Holocaust survivor hopes never happens again
Dr. Al Miller of Hamilton, OH spoke at Atrium Medical Center July 28 about the horrors of being a Jew during the presidency of Adolf Hitler. From the time he was 10-years-old throughout his journey to American at the age of 17, his life was shaped by a dictatorship that’s main goal was not only to wipe out a certain race but a religion. Here’s his story.
“I don’t consider myself a holocaust survivor because I escaped Germany before things got too bad. I thought they were bad at the time, but little did I know it would get so much worse,” Miller said. “I was one of the lucky ones.”
His presentation was moving, inspirational and heartbreaking. There were tears in the audience and Miller captured the attention of all throughout the entire presentation.
He spoke about life before Hitler’s presidency. Because of his family’s lucrative business, he wanted for nothing. He loved his classmates, his family loved their neighbors, and his family was considered a predominate part of the community. But, quickly things changed. First, there was a division of faith. German children were marked with the sign of Hitler and Jewish children with a star. Little by little Jewish rights were stripped away. Little by little loved ones and friends left. Laws became stringent, curfews were enforced and alienation from others began.
He stayed in school as long as he could. He stayed because he had two really good friends, part of the Hitler youth, and sports. But, school got worse as time went on and he said one teacher in particular was very cruel. But, the day that drew the line for him was after an assembly, which they often had, Hitler youth chanted a song, that to this day he remembered, “Put the blood of a jew at the end of your knife.” His parents sent him and his brother away to safety while they stayed behind in Germany.
His parents thought they would have time to leave, but their passports were taken by SS soldiers. It was many years later that they found someone to help them get papers to leave. But, in the meantime, they were both living in deplorable conditions of the ghetto and hiding with non-Jewish friends.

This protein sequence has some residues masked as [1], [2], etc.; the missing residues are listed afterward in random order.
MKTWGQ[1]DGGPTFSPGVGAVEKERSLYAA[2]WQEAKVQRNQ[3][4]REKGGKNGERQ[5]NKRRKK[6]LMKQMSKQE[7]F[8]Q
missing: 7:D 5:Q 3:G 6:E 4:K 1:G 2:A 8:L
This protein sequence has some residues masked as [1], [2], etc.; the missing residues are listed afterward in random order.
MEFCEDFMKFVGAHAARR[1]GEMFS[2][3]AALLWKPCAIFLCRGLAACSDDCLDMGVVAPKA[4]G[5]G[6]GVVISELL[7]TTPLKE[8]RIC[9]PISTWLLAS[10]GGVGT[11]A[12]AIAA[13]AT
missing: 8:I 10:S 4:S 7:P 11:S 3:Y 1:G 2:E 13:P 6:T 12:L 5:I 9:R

Miller was able to attend the 1936 Olympics. He witnessed Jesse Owens win four medals. Hitler left the stadium and would probably roll in his grave if he saw the photos of a black man winning medals in his stadium. But, according to Miller, Owens eventually became his number one hero- not just for his athletic accomplishments, but just for the person he became.
In 1939, Miller and his family reunited and immigrated to the United States. When existing the boat, the immigrates were lined up getting processed and tensions were high. Miller reached the front of the line, realizing he didn’t have his papers. He became frantic, sweaty and scared to death. But, the man he faced was cool, calm and collective. “It’s okay. You probably just forgot them in your cabin. Just go back and see if you can find them,” Jesse Owens said. That’s exactly what happened. Miller brought his papers back to Owens. Owens smiled at him, stamped Miller’s documents and said “Welcome to America Al. This is your second chance in life, make it worth something,” Owens said.
It was the first time, after shifting from country to country over the years that Miller was not considered an “Enemy Alien” and was welcomed.
Before wrapping up his presentation, Miller paused, taking a moment to ponder. Grief washed over his face.
“Could this happen again?” Miller asked. “I think it has. On a smaller scale, but it’s still mass killings. I’m talking about acts of genocide in Rwanda, Bosnia, Darfur and others. Do I think it could happen again? I think it could.”
His biography, as printed in the brochure:
Dr. Al Miller, Holocaust Survivor:
Dr. Al Miller was born in Berlin, Germany in 1922. His family owned a successful clothing company, and he has many happy memories of his early childhood. As an active youth, he enjoyed sports until one day he arrived at his favorite recreation center to find it forbidden to Jews. He also was an enthusiastic student. He remembers many of his childhood friends joining the Hitler Youth and wearing their uniforms with pride and cutting him out of their lives for being Jewish. He was the last Jewish student to remain in his class until it was made too uncomfortable for him to stay in 1936. Al attended the infamous Berlin Olympics in which American runner Jesse Owens won four medals. As conditions became worse for the Jews in Germany, his family put together a plan to leave the country and resettle elsewhere. Al departed Nazi Germany in 1937 for Switzerland, which his brother was sent to England. His parents remained in Germany, enduring Kristallnacht and hiding in a friend’s home. The family was eventually reunited in England before immigrating to America in 1939. Al settled in Hamilton, OH where he practiced optometry until his retirement.
Dr. Al Miller is a part of The Center for Holocaust & Humanity Education’s Speakers’ Bureau. The Center for Holocaust & Humanity Education educates about the Holocaust, remembers its victims and acts on its lessons. Through innovative programs and partnerships, CHHE challenges injustice, inhumanity and prejudice, and fosters understanding, inclusion and engaged citizenship.